We are facing a number of major crises in the world.
The ‘climate crisis’, the ‘biodiversity crisis’, the ‘mental health crisis’ and so on. As in all crises, emotional responses are naturally heightened, and we tend to respond in a ‘flight or fight’ way, or ignore it altogether.
None of these responses are healthy over the long term, and as nature therapist Nadine Andrews points out in her recent blog, we are likely to be in emergency response for a long time.
There are impacts of holding onto – or suppressing – stress and anxiety. Heightened cortisol, the stress hormone, increases likelihood of death – in one study up to five times.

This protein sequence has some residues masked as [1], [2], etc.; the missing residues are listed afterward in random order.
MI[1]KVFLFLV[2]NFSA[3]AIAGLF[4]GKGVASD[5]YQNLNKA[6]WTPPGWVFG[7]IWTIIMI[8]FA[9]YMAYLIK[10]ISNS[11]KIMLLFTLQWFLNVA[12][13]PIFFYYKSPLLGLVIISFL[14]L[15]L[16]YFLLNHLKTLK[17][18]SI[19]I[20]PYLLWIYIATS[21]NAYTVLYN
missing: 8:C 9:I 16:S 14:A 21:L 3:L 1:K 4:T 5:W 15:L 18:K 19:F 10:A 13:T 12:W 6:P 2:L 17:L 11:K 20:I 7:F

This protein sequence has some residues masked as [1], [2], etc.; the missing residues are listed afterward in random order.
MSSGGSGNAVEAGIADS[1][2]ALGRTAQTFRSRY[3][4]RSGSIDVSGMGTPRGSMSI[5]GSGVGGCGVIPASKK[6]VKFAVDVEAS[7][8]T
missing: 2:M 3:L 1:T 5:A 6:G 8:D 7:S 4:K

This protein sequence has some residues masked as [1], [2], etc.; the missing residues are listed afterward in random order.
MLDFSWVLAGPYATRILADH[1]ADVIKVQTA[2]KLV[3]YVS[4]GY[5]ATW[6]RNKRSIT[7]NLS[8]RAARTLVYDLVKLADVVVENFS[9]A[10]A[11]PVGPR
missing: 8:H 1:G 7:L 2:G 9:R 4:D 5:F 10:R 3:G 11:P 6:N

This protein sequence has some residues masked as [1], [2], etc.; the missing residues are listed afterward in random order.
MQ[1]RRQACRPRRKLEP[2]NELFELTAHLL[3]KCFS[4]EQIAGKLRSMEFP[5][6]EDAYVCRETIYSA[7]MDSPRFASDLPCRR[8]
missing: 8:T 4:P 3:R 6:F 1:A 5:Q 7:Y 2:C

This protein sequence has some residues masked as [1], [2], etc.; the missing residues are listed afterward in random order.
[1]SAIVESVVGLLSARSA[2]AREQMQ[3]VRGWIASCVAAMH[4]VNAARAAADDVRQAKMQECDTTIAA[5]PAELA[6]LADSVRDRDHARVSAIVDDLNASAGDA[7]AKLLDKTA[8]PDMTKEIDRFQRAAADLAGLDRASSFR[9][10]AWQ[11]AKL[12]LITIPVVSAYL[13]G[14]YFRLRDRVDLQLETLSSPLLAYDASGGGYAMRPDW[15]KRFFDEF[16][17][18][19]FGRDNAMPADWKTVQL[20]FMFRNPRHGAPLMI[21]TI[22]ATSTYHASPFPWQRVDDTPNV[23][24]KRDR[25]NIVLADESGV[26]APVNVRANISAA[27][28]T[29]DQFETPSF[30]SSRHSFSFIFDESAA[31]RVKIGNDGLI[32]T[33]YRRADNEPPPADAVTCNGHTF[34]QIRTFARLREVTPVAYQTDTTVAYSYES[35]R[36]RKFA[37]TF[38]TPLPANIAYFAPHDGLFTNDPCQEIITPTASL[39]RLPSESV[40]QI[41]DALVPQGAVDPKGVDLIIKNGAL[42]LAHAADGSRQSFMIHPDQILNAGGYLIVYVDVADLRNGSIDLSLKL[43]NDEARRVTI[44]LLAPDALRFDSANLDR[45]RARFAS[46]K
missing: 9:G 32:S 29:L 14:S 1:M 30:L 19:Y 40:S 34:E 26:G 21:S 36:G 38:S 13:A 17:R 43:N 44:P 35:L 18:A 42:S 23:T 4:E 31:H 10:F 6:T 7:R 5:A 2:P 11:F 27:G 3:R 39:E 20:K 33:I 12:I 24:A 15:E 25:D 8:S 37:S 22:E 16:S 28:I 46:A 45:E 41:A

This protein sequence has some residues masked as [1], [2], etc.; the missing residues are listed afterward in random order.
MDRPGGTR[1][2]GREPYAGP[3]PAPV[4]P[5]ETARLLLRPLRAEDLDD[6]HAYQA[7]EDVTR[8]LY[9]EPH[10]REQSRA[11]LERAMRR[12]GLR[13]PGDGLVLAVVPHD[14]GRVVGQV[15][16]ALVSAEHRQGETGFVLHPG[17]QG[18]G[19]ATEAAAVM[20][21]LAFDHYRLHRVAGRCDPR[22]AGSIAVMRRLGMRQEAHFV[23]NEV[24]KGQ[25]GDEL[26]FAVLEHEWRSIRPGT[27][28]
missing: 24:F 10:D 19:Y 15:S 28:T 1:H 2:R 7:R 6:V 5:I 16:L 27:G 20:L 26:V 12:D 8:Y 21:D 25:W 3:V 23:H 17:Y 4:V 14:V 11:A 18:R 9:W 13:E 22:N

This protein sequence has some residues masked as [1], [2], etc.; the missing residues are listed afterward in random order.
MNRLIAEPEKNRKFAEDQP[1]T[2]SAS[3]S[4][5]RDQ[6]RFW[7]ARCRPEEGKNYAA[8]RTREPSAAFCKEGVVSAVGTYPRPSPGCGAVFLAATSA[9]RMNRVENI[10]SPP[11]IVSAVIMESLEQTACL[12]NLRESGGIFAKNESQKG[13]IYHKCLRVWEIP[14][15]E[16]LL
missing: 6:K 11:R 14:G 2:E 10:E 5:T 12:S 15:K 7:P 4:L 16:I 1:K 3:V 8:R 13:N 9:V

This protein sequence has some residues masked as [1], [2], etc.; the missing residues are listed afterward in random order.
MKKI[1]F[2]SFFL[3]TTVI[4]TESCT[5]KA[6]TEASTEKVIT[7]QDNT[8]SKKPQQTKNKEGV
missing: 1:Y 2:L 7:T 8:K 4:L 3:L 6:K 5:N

So, as Andrews says, we need a community and societal response to these ‘crises’ so we can lean into and deal with these emotions…and the need for a reframing of the language.
Coaching outdoors in nature offers the potential for double benefit – not only has positive, solutions-focused coaching been shown to reduce anxiety, but nature is also good medicine.